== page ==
Nintendo Isn't Happy With Its Profits on Mobile

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Nintendo isn't happy with how it is doing on mobile. Why? Because according to president Tatsumi Kimishima, it has not “reached a satisfactory profit point” on the platform.

Kimishima failed to reveal any specific figures or provide any further details on how unsatisfactory it is doing on mobile or what its expectations for the platform is, however he did ensure that Nintendo is committed to growing in the area.

"The efforts we have made to date have yielded certain responses to our goal of expanding the number of people who have access to Nintendo IP," said Kimishima. "Even so, we have not reached a satisfactory profit point yet, so our goal is to further expand the scale of this business to develop it into one of the pillars of revenue.”

The news comes via a recent earnings call Nintendo had that was led by the aforementioned Kimishima. And while he was indistinct about on Nintendo's performance, he did divulge a few tidbits that provide insight into the company's new initiative to break into the mobile market.

Kimishima reported that Super Mario Run maintains a healthy 20 million monthly active uers, with downloads continuing to grow month to month. Monthly users specifically seemed to peaked back in October after a steady increase in the months leading up, but then quickly leveled back out to previous numbers.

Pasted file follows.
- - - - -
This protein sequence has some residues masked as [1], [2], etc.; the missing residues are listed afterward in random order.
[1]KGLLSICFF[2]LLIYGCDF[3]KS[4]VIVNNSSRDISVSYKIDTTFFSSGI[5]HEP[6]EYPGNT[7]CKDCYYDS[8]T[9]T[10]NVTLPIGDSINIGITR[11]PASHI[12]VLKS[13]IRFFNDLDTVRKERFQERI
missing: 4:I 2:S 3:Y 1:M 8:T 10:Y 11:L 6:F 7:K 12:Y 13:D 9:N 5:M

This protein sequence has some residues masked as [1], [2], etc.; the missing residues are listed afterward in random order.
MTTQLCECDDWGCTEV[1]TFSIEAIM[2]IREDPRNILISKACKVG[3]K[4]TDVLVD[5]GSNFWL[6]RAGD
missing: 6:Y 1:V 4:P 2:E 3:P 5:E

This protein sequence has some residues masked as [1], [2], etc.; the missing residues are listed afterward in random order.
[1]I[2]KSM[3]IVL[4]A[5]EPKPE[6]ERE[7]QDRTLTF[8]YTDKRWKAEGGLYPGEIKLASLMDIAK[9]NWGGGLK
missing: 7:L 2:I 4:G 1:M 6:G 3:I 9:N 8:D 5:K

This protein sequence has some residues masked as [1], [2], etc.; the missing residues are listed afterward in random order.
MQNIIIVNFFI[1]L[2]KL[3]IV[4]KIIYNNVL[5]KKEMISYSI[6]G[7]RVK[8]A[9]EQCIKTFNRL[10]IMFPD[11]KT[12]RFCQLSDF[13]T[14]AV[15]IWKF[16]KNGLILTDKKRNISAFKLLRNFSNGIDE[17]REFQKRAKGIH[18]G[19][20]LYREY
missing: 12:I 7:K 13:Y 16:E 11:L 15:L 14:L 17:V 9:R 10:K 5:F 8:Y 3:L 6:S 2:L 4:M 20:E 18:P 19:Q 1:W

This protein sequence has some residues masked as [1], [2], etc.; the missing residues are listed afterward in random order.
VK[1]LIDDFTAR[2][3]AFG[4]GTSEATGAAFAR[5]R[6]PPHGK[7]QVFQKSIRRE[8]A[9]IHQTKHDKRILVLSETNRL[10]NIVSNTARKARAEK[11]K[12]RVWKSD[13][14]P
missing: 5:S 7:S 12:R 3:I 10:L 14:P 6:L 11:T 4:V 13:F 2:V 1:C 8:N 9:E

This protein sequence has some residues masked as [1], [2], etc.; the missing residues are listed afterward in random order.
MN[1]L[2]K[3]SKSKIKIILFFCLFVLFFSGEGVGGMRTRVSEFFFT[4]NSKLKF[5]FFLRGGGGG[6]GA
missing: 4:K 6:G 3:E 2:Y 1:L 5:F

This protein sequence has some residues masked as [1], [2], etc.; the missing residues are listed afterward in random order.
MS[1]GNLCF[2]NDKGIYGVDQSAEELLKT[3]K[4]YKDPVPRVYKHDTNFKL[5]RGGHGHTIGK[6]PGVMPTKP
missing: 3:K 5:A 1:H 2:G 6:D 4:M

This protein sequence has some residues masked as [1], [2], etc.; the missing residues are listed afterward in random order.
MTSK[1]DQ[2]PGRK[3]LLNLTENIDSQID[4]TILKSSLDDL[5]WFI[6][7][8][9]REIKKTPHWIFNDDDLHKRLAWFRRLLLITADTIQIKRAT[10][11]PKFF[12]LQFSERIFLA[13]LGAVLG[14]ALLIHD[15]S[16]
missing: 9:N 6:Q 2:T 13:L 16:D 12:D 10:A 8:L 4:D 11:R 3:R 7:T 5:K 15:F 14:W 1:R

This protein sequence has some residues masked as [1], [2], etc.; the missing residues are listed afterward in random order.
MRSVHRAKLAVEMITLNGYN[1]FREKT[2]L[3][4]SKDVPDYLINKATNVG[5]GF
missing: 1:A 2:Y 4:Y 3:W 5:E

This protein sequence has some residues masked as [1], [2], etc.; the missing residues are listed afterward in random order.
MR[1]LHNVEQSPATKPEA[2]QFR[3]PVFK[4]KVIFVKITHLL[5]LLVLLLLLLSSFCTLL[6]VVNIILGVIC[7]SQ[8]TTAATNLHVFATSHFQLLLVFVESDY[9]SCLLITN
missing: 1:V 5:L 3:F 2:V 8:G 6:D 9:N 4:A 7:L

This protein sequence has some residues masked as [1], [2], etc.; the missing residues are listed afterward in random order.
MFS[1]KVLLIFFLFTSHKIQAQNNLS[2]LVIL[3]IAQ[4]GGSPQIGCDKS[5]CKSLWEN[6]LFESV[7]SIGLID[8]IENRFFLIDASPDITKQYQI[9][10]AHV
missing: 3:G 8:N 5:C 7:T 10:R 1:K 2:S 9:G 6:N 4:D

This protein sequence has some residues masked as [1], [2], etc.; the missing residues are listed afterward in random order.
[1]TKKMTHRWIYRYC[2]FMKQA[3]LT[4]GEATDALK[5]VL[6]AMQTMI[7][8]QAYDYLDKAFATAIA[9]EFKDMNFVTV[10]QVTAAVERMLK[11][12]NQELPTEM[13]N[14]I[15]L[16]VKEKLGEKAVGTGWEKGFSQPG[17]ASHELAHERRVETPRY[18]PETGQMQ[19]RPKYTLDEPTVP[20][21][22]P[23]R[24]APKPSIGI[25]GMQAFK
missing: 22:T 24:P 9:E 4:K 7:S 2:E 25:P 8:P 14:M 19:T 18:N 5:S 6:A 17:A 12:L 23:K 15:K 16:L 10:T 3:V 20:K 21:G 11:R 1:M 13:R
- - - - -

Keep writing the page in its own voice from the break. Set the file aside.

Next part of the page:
Meanwhile, Fire Emblem Heroes continues to grow in terms of net sales, as well as successfully expand into a variety of different territories.

Interestingly, Animal Crossing: Pocket Camp was featured less during the earnings call. The game noticeably had a vastly inferior launch compared to Fire Emblem Heroes and Super Mario Run, generating only $20 million in its first two months. So it makes sense Nintendo wouldn't want to focus on it during an earnings call supposed to encourage stakeholders and investors, not flaunt shortcomings.

The one detail Kimishima did provide was confirmation that Nintendo will continue to support the game and do what Nintendo does best: “make the game more fun.” To do this, Nintendo will be pumping out regular content updates, release weekly events, and advertise further in Japan via television commercials.


With three games shipped, Nintendo's feet are firmly planted in the mobile space. However, its arrival on the platform hasn't exactly been very fruitful, for either it or the customer. It will be interesting to see if this changes in 2018, which looks poised to be another big year for the Nintendo Switch, but at the moment, looks to be another disappointing year on the mobile front.

Thanks, Games Industry.